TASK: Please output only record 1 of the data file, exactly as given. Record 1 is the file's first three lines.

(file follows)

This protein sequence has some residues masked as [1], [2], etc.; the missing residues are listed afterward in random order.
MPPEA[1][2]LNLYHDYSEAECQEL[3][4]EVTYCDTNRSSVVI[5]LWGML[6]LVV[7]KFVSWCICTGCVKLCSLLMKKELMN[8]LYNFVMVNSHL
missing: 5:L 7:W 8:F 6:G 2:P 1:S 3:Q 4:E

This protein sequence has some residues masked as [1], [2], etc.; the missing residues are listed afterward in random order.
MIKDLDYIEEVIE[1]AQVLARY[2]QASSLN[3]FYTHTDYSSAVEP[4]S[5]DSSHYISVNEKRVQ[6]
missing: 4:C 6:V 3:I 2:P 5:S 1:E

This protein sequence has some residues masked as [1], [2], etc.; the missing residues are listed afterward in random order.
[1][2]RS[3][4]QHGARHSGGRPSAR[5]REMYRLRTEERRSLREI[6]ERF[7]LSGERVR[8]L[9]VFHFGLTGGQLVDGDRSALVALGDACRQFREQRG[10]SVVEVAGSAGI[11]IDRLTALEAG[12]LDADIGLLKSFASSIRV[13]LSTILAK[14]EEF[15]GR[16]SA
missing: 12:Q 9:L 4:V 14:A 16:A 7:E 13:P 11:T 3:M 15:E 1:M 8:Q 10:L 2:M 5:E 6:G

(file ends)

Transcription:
This protein sequence has some residues masked as [1], [2], etc.; the missing residues are listed afterward in random order.
MPPEA[1][2]LNLYHDYSEAECQEL[3][4]EVTYCDTNRSSVVI[5]LWGML[6]LVV[7]KFVSWCICTGCVKLCSLLMKKELMN[8]LYNFVMVNSHL
missing: 5:L 7:W 8:F 6:G 2:P 1:S 3:Q 4:E